The 82-year-old Argentine pontiff will begin the penultimate day of his visit to Panama by celebrating mass in the centuries-old colonial Cathedral Basilica of Santa Maria la Antigua, Panama's patron saint. He will then visit the country's major seminary of San Jose, and address the ever-present problem of dwindling recruitment to the priesthood.
Around the globe, there were 414,969 Catholic priests at the end of 2016, more than 800 less than in 2014, according to the Vatican. There were nearly 700 fewer people joining the priesthood over the same period.
Francis himself acknowledged at a general audience in August that the scandals of abuse and cover-up by Church leaders have caused a decline in vocations to the priesthood in Ireland.
The pope and the Archbishop of Panama, Cardinal Jose Domingo Ulloa, will host a lunch at the seminary for 10 young people of different nationalities attending the WYD, a tradition at the mass gatherings, held every three years.
Francis will preside over an evening vigil with an expected crowd of some 200,000 pilgrims at the three-kilometer long Metro Park on the outskirts of Panama.
Swipe at Trump's wall
Late Friday, in a swipe at US President Donald Trump's plans to build a border wall against Central American migrants, the pope told hundreds of thousands of young pilgrims that it was “senseless” to condemn every immigrant “as a threat to society.”
The Argentine pontiff was speaking at the end of a solemn ceremony commemorating Christ's Crucifixion, which drew the largest crowd of pilgrims of his five-day visit.
The Vatican faced questions Friday over why the pope, who addressed hundreds of Central American bishops the day before, had not spoken out against the scourge of clergy sex abuse afflicting the Church. His spokesman Alessandro Gisotti said that it was never far from Francis' mind because the Church was under “incredible pressure.” But it was “not necessary” the pope should raise the issue at every gathering of bishops or young people, he said.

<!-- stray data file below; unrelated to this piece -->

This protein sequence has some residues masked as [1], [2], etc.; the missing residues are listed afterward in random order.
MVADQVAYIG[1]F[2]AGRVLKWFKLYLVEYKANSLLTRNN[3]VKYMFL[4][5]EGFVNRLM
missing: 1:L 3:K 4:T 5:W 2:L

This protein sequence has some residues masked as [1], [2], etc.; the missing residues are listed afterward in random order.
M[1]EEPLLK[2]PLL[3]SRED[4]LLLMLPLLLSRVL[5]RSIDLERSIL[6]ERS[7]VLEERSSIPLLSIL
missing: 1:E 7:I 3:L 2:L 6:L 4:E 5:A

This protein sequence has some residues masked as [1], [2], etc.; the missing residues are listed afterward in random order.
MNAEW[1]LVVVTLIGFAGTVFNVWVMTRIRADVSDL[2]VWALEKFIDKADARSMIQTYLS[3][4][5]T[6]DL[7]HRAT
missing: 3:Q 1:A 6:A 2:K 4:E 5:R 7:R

Gisotti said next month's meeting of leading bishops in Rome would be a unique chance to provide them with “concrete measures” to tackle the “terrible plague.”
In his evening homily, Francis returned to his theme of defending migrants during this visit to Central America, the hub for migrant caravans heading north through Mexico to the US border. The Church wanted to foster a culture “that welcomes, protects, promotes and integrates, that does not stigmatize, much less indulge in a senseless and irresponsible condemnation of every immigrant as a threat to society.”
In the crowd was 23-year-old Honduran student Wiston Medina. “Many of my friends have lost their jobs and gone to the United States. Everyone in Honduras has family in the US, they left looking for a better future,” he told AFP.
Also on Friday, Francis visited a youth penitentiary outside the capital.
“Where people's lives are concerned, it seems easier to post signs and labels,” stigmatizing “not only people's past but also their present and future,” he told the center's young inmates, many of whom are serving time for serious crimes.
He told them they were not defined by the labels society had given them, as offenders.
“Keep fighting, all of you, to seek and find the paths of integration and transformation.”